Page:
Watch out for negative self-evaluations or discounting positives as “small” or “no big deal” or “not worth writing.” You tend to remember detailed negative things about yourself, therefore do the same with the positives – it is only fair! Also remember, you don’t have to do these positive things absolutely perfectly or 100% of the time – that is impossible. So be realistic about what you write down - something that you generally are or do is a true positive, even though there will always be exceptions to any positive - for all of us!

Once you have a list, re-read the things you write, over and over. Reflect on what you have written - and resist critical or doubtful thoughts about it. Let the positive qualities pile up and ‘sink in.’ This is important so that you learn to notice these things and feel more comfortable acknowledging them, rather than just giving them lip-service.

Step 2: Identify Past Examples of Your Positive Qualities

Once you have a list of your positive qualities, the next step is to recall specific examples of how you have demonstrated each of the positive attributes you listed. Fold a piece of paper in half. On the left, write the first item on your positive qualities list. On the right, list as many examples as you can come up with to provide evidence of that positive quality. Consider events, experiences, successes, achievements, feedback you've gotten, etc., both recently and throughout your life up to this point.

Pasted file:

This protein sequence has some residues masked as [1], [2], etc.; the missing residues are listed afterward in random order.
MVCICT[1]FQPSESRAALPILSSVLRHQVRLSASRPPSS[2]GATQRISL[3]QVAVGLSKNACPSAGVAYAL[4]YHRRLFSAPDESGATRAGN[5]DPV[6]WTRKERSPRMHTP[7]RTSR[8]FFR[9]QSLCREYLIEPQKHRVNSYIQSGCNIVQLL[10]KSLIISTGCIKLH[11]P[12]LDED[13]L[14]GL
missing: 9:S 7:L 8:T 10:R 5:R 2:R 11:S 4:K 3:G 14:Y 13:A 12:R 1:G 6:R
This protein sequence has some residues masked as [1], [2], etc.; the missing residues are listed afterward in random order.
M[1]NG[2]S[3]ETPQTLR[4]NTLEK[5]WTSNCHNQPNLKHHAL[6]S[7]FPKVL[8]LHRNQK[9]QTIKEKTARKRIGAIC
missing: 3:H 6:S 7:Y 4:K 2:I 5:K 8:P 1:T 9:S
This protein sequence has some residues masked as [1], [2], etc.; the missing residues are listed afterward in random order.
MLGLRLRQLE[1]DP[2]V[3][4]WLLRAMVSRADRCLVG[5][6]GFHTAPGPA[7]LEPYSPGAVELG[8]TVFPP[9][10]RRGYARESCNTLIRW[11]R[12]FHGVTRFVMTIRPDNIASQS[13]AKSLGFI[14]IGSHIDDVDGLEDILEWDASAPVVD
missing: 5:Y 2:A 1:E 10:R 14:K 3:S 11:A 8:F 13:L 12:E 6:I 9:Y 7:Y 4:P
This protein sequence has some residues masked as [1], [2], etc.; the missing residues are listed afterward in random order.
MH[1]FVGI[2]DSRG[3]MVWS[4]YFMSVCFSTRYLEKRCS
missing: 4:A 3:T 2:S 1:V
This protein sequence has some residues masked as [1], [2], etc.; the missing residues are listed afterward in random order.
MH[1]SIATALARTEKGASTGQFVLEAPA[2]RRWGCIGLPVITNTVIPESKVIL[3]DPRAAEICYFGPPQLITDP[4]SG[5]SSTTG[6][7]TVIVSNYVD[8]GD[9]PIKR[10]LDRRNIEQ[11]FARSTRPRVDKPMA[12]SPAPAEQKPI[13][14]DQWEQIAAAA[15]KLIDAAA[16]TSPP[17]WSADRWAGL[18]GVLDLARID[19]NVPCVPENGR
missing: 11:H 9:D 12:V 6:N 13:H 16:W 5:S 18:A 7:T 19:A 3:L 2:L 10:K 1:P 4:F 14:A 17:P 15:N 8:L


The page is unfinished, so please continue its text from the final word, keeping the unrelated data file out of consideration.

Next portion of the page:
Leave plenty of space to add examples as you remember them, then move on to the second item on your list, and so on, until you have examples for each of your positive qualities. By doing so, you will make each attribute more than just meaningless words on a page. Instead, each attribute will become a real, specific, and detailed memory of something that actually happened. In the process, you may also recognize additional positive qualities that your examples suggest. Add those to your first list, too!

This process will take some time, but is worth the effort. Remembering specific incidents that illustrate your positive qualities will allow the list to have an impact on your self-esteem.

Step 3: Notice Examples of Positive As They Happen

After spending time recalling past examples of your positive qualities, it's time to recognize examples of your positive attributes on a daily basis. This should be an ongoing exercise – something to do every day. Each day, try to record three examples from your day that illustrate certain positive qualities you have. Write exactly what you did and identify what positive attribute it shows in you. Start with noticing three a day if you can (you can always start with fewer if necessary), but try to build from there, increasing it to 4, or 5 or 6. By doing this, you will not only be acknowledging your positive qualities as things you did in the past, but also acknowledging them as things you are every day. 


This process will take time. Don't try to rush through it. Instead, give yourself time to actually experience and come to believe the things you are writing down. Over time, taking these steps will help you develop a positive self-image that is connected to your past, embedded in the present, and carries forward into the future.